Is it possible to restore a pastor who sinned sexually but who is repentant? Or is such a pastor disqualified because he no longer meets the qualification of being “above reproach”?
I’m afraid if I answer this the way that I should, it will give so much license to restore pastors too quickly. But since I should, I should.
Ultimately, I think the answer is yes. A pastor who has sinned sexually can be a pastor again. And I say that just because of the grace of God and the fact that “above reproach” (1 Timothy 3:2; Titus 1:6–7) can be restored, probably.
But here’s the catch. Forgiveness comes quickly, expensively, and immediately, at the point of repentance. But trust isn’t restored in just a moment. It cannot be.
If a pastor has betrayed his people, and it has wounded a church grievously and wounded his wife grievously, he can be forgiven just like that. Sin wiped away. The blood of Jesus covers it. But as far as reestablishing trust, which is essential to a shepherd-sheep and wife-husband relationship, how long does that take? A decade? It takes a long time — a long time — until memories are healed.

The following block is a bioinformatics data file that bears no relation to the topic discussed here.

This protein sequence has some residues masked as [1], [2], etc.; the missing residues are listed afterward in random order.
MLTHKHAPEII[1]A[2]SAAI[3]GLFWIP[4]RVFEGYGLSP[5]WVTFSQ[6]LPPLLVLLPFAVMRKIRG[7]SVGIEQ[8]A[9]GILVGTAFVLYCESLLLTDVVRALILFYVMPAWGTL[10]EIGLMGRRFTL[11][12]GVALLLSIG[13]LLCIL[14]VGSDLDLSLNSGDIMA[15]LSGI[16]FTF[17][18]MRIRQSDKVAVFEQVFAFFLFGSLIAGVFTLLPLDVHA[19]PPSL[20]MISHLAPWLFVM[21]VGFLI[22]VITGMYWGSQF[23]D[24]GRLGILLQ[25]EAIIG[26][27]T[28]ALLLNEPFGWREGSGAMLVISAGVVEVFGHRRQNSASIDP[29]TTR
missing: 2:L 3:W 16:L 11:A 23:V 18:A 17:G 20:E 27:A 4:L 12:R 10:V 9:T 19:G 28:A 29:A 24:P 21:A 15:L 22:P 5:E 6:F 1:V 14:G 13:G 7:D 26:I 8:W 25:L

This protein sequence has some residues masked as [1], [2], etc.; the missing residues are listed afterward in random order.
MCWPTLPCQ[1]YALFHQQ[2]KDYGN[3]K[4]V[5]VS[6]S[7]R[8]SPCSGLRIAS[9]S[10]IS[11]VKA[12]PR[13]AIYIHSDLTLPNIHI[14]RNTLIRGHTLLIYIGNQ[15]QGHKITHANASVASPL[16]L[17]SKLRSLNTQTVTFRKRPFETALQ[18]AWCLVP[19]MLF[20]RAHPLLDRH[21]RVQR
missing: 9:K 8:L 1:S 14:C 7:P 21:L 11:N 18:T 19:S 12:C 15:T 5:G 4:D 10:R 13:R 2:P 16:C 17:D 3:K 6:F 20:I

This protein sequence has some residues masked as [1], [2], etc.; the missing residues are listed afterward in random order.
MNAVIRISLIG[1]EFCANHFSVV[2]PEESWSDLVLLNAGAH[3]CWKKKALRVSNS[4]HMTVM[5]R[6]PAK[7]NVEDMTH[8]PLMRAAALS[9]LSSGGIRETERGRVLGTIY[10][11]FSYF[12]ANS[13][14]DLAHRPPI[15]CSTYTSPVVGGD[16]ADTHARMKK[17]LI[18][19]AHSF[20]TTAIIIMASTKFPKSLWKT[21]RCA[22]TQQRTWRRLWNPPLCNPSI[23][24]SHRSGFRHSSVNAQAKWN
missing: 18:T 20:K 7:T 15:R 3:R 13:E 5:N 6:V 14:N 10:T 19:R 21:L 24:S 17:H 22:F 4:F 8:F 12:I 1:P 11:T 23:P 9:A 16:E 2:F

And very practically I think this is what I would say: A man who commits adultery, say, in the ministry, should immediately resign and look for other work. And he should make no claim on the church at all. He should get another kind of job and go about his life humbly receiving the discipline and the regular ministries of the church, whether in his former church or in another church.
There are so many who fall who insert themselves quickly in another kind of ministry. And that’s just, I think, an evidence that they don’t fathom what has happened.